Hazel Thorson Stoeckeler: Gratitude and Lifetime Income—A Generous Gift Pays Back in More Ways Than One
Throughout her rich and varied career spanning more than seven decades, Hazel Thorson Stoeckeler has played many roles: educator, wife, visual artist, mother, university professor and world traveler.
Stoeckeler has visited all seven continents in her extensive travels, during which she captured her impressions through hundreds of 4x6-inch watercolor paintings and sketches. More than 40 of these paintings were recently published in Porthole Views of the World (in collaboration with poet Elizabeth Weber).
For those who have met Stoeckeler, these diminutive paintings might seem in character, since she stands less than 5 feet in height. In reality, however, they mask an imagination and talent of enormous magnitude. Two of Stoeckeler's best-known works are murals, including the 10x45-foot mural, "The Epic of Minnesota's Great Forests," in the University of Minnesota's Green Hall.
This talent and enthusiasm for teaching brought her to the University of Minnesota's department of design, where she taught for 27 years. Her retirement in 1981 as a tenured associate professor did not, however, signal an end to her teaching. Stoeckeler continued to share her love for the visual arts through community and adult-education settings.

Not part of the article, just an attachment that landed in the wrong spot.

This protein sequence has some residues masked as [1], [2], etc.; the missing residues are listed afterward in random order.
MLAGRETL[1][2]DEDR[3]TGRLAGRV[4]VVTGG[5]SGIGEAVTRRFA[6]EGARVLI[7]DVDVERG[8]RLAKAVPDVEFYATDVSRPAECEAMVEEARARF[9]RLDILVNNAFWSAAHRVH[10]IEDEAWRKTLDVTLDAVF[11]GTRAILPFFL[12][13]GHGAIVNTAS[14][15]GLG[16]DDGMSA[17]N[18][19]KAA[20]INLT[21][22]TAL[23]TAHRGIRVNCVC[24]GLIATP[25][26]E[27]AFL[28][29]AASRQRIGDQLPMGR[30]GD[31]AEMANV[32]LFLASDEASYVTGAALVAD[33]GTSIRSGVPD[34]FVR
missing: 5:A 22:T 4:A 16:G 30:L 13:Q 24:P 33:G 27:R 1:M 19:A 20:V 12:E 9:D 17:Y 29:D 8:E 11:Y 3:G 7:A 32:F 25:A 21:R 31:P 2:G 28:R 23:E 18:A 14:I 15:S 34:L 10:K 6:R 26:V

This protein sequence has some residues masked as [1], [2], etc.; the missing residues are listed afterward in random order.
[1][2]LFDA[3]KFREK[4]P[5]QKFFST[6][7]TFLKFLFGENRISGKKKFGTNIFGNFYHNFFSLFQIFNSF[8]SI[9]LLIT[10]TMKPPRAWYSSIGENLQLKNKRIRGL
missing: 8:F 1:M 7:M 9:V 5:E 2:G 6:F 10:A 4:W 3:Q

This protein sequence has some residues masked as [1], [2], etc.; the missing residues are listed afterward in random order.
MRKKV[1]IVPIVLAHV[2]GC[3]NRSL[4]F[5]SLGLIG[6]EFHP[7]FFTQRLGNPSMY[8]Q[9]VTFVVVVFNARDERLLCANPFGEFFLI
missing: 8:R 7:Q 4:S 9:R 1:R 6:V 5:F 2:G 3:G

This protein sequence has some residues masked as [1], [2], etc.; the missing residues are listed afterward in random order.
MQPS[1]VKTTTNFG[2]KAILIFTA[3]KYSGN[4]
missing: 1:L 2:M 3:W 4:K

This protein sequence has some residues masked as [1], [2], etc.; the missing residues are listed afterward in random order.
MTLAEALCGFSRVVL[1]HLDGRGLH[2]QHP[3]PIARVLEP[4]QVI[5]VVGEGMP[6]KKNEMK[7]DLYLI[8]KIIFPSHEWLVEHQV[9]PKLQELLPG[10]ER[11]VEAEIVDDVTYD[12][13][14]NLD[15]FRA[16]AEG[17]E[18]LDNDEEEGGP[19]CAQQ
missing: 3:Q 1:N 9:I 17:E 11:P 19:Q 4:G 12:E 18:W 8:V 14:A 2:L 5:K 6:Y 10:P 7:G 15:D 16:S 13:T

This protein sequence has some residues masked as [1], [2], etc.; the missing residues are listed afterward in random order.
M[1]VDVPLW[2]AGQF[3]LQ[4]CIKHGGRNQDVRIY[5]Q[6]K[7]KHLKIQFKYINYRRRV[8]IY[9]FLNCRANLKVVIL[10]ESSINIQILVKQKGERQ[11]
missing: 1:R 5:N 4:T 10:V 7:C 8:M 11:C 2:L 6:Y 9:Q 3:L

And then she discovered Augsburg's "College of the Third Age," a program for older learners at neighborhood sites.
"I am so grateful to Augsburg for recognizing and valuing the talents and experience of retired teachers like myself," said Stoeckeler. "It's been a blessing to work with a college that understands learning is lifelong."
It was this gratitude that triggered her decision to give back to Augsburg in a very tangible way, by establishing a scholarship fund for students majoring in the visual arts.
"I've known of the benefits of charitable gift annuities for some time," remarked Stoeckeler. "I've established several of them with other nonprofits, and wanted to do the same for Augsburg." She likes the regular annuity payments from Augsburg, as well as the charitable deduction for her federal income taxes.
She was pleasantly surprised, however, by another benefit—membership in the Sven Oftedal Society. When Stoeckeler established her first charitable gift annuity at Augsburg (she's now done two of them), she became a member of the Sven Oftedal Society, which recognizes those who have made a future gift commitment to the College.
"With my own Norwegian heritage," Stoeckeler noted, "it was delightful to learn of the impact Sven Oftedal, a Norwegian immigrant, had on Augsburg. And it's an even greater delight to meet current Augsburg students, knowing they represent the young people who will one day benefit from my scholarship fund."
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